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  • Writer's pictureUphar

Leverage your support system

Are you one of those persons who likes to keep things to herself rather than sharing with someone? If yes, then please go through this post till the end.

Many a time, it happens that when we are in grief, we shut ourselves entirely from the world. We don’t share the bad news even with the closest of our friends and family. No, we don’t think that they can’t understand the pain, neither do we believe they can’t make us feel good about ourselves. But the real reason is that there’s no real reason. We don’t want to be with anyone at that point.

But should we do that? Well, yes and no. Sometimes it helps if the impact of the grief is not much and can be handled alone. But sometimes it’s not, especially when you are going through a bad phase in your life where nothing good seems to happen for a long time. To quote an incident from my life, I remember when I wasn’t able to get through CAT despite working hard. Little did I know that another terrible incident was lurking around the corner. My relationship came to an end within that week. To add to the pain, many of my friends at the office who had joined with me got promoted, but I didn’t. I was devastated. For a few weeks, I was not in my senses. I just used to go to the office, do the work half-heartedly and absent-mindedly, roam around the house like a zombie, and tried hard to sleep at night.

Sooner I decided to channelize the emotions, and I started running and going to dance classes. It surely helped. And then, when I was finally able to recollect my broken pieces, I told my best friend about this entire incident and how I was feeling. To my amazement, he just joked about the whole thing, and I laughed my heart out for the first time after so many weeks. Suddenly, I felt a lot better and thought, why didn’t I tell him about it earlier.

When we are in misery, we try to cave in, thinking that it’s bound to hurt for long because it was crucial for us. We think maybe everything will be fine as time passes. We fail to understand that during that grieving period, which sometimes can even last for months or years, we lose many essential things. We stop hanging out with friends; we get de-focused from work which hampers our career, we stop smiling and living our lives. We don’t understand at that moment is that all of us have a strong support system. It doesn’t matter if we are extroverts or introverts; we all have a few people in our lives who has answers to all our problems, and if not, they can at least understand and stand with us in pain, which eventually helps us to come out of it faster.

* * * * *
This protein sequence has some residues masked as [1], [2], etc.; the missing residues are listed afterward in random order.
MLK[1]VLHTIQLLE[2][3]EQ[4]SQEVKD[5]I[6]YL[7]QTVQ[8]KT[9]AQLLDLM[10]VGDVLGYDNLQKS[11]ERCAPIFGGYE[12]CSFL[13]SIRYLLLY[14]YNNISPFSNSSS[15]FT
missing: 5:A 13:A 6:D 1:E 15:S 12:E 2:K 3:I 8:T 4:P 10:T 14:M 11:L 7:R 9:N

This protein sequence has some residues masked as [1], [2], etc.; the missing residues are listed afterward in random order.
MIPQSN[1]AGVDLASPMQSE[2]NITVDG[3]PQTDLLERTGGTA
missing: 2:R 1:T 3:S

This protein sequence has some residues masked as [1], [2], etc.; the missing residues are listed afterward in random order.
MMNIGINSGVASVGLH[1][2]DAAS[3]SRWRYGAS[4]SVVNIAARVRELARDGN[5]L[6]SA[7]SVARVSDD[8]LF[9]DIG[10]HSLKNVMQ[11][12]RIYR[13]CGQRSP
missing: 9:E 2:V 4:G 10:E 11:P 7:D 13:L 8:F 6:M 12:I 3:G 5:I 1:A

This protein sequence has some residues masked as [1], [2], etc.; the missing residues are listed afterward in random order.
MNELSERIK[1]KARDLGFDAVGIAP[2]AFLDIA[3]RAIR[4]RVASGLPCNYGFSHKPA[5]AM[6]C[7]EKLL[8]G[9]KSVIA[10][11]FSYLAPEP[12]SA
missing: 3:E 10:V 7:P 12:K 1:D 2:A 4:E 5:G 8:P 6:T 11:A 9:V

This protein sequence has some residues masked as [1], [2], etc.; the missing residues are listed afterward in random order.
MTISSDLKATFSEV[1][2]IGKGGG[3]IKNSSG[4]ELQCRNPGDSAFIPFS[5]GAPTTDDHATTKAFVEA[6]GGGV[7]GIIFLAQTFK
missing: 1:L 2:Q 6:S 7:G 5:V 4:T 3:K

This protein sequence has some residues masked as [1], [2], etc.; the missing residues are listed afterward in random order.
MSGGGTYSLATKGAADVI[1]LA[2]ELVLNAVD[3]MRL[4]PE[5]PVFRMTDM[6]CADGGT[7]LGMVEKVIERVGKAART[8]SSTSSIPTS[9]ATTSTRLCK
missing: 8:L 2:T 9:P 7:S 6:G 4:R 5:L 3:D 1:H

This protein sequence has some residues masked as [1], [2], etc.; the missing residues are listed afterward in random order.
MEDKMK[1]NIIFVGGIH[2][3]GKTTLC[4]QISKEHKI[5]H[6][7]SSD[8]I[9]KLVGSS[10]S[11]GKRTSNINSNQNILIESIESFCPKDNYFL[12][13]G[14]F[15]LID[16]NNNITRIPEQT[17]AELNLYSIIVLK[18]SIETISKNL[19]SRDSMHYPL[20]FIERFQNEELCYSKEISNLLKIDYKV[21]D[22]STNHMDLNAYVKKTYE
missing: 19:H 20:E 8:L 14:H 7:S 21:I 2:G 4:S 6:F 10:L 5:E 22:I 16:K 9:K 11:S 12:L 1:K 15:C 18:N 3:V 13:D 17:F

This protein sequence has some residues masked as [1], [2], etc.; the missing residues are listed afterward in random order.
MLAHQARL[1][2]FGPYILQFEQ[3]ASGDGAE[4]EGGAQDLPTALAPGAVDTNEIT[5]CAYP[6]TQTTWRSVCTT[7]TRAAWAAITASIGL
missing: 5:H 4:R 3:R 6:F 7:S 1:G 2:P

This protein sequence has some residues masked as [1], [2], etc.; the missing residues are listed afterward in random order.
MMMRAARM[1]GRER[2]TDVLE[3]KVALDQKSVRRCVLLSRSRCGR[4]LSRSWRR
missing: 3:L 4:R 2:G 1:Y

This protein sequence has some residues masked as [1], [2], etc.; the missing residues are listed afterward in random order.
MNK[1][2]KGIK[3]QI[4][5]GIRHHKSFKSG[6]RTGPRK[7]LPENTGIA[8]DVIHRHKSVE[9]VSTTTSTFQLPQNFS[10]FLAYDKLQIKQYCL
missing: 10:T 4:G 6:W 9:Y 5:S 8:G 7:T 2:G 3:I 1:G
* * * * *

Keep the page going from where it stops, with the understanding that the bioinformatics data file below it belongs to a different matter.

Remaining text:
Also, few people can quickly come out of the grief, while it is challenging for a few. Some are stuck with insecurities for their entire life, which is dangerous.

If you feel hurt about something, meet up with your friend, share it with your brother, sister, cousins, or anyone you are close with. If you can’t go physically, then do a video call or text them. Try to share everything that you are feeling at that moment. Don’t be afraid even to cry. It’s okay. Talk to people with whom you can be vulnerable. It can be extremely helpful. It will indeed shrink your grief period had you faced it alone.

So the next time you come across something that itches your heart, before secluding yourself from the world, don’t forget to leverage your support system. Your happiness should always be your top priority :)

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